In a negotiation, does the other guy have to lose for you to win?
In your small business, you’re going to negotiate many things—prices, deadlines, contract terms. And, unfortunately, you may find yourself in many disputes—with vendors, customers, distributors. When you do, I want you to remember a little mantra I say whenever I’m in a negotiation or dispute: “Settle for Victory.”
What do I mean by “Settle for Victory?” I mean concentrating on finding a positive outcome for yourself rather than focusing on “defeating” the other side.
Sounds easy? It’s not. Let’s face it, when you find yourself in a negotiation or conflict, your natural emotions are going to kick in. You’re an entrepreneur, so you’re competitive. You’re going to want to squeeze out every advantage you can. And you’re human, so you’re going to want to get ‘even’ with those who’ve wronged you.
Those emotions may not serve you well. Instead of trying to “beat” the other guy, focus on what would be a genuinely good outcome—a “Victory”—for you.
I learned the importance of settling for victory the hard way a number of years ago. I was involved in a legal dispute that ended up in court-ordered mediation. The other party had clearly and unambiguously violated the terms of an important contract and had failed to pay me what he owed me. I was mad and wanted him to pay and pay big!
Fortunately, I had an extremely sensible attorney. He asked me an important question, one that changed my life. “What did I really want? What would be a good outcome for me, regardless of what happened to the other guy? What would ‘victory’ look like?”
The answer was that I wanted to get out of the contract altogether; being untethered was a better outcome than getting paid. To do that, I ended up having to pay the man who was clearly and legally in the wrong and who owed me money!
My family was furious: Why should I pay him when I was the injured party? But it was one of the best business decisions I ever made. It enabled me to go forward and become much more successful than if I had just received a financial settlement from him.
My attorney taught me: “Settle for Victory.” In other words: focus on what was a win for me rather than what was a loss for him.
That seems sensible and easy in hindsight. It wasn’t at the time. When we’re in the midst of a negotiation, especially a dispute, we often want the other guy to feel some pain. But that isn’t the way to get what’s best for you.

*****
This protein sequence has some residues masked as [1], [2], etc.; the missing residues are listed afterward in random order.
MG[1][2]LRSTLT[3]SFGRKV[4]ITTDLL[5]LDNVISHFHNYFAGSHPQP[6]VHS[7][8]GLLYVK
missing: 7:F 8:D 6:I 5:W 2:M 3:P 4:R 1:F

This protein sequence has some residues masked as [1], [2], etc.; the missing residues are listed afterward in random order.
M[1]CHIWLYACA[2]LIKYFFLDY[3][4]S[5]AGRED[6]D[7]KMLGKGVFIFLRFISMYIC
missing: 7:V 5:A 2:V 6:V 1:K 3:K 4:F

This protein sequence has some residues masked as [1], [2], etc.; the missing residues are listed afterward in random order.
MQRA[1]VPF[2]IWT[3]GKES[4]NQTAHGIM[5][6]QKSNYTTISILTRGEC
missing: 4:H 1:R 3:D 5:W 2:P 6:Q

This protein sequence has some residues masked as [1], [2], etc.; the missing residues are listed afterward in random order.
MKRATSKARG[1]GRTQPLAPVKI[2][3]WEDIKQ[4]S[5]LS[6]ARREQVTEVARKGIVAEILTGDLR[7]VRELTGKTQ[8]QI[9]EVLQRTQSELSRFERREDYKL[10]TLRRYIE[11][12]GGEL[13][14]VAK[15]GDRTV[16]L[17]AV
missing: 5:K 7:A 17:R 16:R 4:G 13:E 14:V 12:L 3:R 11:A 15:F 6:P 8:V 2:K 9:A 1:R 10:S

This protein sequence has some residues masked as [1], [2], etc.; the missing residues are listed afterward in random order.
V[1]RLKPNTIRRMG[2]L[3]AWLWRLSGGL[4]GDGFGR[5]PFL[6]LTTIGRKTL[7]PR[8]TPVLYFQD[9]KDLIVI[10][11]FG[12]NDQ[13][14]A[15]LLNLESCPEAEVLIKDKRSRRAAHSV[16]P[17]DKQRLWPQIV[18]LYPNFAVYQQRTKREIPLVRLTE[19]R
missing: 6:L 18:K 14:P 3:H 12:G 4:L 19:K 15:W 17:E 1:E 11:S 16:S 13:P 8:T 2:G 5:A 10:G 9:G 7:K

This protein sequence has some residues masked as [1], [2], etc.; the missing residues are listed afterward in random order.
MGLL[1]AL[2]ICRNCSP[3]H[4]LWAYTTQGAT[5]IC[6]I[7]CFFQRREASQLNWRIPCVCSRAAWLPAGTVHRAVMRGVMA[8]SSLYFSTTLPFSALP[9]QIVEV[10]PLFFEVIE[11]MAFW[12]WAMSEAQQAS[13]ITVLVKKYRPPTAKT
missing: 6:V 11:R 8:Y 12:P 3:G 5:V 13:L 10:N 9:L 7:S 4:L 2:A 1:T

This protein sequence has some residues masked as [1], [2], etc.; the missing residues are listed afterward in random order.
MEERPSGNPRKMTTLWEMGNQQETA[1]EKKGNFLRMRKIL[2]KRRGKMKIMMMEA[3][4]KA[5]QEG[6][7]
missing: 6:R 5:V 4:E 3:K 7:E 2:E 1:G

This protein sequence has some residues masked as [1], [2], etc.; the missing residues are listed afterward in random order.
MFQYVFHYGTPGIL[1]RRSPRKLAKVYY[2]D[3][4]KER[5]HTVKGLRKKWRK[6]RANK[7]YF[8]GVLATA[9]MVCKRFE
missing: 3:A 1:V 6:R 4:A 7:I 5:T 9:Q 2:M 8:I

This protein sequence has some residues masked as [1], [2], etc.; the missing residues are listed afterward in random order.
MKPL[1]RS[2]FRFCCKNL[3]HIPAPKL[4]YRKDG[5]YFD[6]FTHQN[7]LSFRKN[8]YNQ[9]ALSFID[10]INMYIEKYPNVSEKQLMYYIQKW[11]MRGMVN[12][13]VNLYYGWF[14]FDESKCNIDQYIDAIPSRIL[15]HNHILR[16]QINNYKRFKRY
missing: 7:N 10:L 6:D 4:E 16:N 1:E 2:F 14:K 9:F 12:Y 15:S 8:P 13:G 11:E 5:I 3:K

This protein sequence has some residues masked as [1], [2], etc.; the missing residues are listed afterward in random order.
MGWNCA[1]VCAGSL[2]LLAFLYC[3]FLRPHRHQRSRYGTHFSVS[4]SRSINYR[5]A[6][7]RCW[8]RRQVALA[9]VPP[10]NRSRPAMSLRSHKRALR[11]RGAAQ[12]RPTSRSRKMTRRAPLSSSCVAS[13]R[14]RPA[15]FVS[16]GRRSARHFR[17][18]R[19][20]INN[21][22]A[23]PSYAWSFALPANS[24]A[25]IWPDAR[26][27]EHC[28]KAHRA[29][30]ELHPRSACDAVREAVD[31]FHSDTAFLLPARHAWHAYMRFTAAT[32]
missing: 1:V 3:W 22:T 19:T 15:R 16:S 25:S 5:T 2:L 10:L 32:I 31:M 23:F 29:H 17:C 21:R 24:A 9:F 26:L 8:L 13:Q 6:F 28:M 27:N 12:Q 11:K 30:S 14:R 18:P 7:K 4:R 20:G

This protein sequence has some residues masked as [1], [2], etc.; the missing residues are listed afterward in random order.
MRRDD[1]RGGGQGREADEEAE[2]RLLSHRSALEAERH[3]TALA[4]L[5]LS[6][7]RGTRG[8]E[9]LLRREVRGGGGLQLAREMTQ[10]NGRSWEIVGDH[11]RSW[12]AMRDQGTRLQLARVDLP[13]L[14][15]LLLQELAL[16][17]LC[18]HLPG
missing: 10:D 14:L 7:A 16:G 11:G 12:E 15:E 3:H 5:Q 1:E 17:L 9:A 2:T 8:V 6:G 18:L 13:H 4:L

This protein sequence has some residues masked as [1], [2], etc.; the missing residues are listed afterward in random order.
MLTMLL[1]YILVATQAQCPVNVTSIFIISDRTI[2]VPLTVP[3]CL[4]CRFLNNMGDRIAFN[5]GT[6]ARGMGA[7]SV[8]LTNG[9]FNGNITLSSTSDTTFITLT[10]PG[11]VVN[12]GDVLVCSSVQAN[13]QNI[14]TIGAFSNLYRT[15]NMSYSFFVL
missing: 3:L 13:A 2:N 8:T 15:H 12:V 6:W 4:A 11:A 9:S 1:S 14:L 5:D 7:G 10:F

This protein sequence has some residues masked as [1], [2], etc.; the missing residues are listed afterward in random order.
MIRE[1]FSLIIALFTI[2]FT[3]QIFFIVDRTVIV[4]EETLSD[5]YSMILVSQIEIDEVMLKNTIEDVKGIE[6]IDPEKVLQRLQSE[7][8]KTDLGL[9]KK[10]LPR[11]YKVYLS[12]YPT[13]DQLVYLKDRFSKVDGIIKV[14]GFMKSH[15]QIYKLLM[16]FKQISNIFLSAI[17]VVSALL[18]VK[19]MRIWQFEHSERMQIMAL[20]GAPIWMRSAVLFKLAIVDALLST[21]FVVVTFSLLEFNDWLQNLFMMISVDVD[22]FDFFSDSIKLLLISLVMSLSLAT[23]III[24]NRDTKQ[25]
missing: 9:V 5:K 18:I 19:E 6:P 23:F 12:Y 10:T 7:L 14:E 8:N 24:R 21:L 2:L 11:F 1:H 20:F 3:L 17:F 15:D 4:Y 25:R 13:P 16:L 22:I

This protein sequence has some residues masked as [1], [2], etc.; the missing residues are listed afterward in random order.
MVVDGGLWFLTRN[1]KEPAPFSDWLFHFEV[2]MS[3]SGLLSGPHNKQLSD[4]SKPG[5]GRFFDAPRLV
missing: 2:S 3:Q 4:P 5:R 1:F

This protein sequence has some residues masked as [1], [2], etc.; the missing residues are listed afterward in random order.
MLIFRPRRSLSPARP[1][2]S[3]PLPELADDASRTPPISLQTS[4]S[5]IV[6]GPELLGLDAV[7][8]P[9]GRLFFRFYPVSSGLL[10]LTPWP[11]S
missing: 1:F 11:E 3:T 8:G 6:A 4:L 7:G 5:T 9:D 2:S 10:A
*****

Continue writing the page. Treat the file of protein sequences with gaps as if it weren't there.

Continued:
I repeat this little mantra, “Settle for Victory,” often. It’s made my life not only a lot easier, but also a lot more successful.
When you’re in the midst of a negotiation or dispute, whether in business or in your personal life, remember:
- Define a number of options that will work for you. If you have only one position, then you’re not negotiating, you’re demanding. That doesn’t give the other party anything to work with.
- Keep an open mind. The reality is there are almost certainly a number of ways to reach your goals. The other party may suggest approaches that didn’t occur to you. Stay open.
- Communicate. Once you stop talking to the other side, there’s no hope of a positive outcome. Things don’t get better just because you’re ignoring each other.
- Look for quick solutions. Even if it seems more expensive at first, the quickest resolution (especially for disputes) is usually the best and cheapest. You need to be running and growing your business, not negotiating or fighting.
- Don’t take things personally. The other party may suggest approaches that you find insulting. Get over it. Deal with every aspect of a negotiation with a business-like approach. And don’t get personal with the son-of-a-gun on the other side, either.
- Finally, and most importantly, look for win/win solutions. The best deals are achieved when both sides come away with a positive, not perfect, outcome.
The next time you’re in a negotiation or dispute, just remember my little saying, “Settle for Victory.” That doesn’t mean the defeat of the other party. It doesn’t mean getting the one and only thing you think you must receive. It means looking for positive, yet realistic, outcomes and settling for those.
Copyright Rhonda Abrams, 2021
This article originally ran in USA Today on February 24, 2021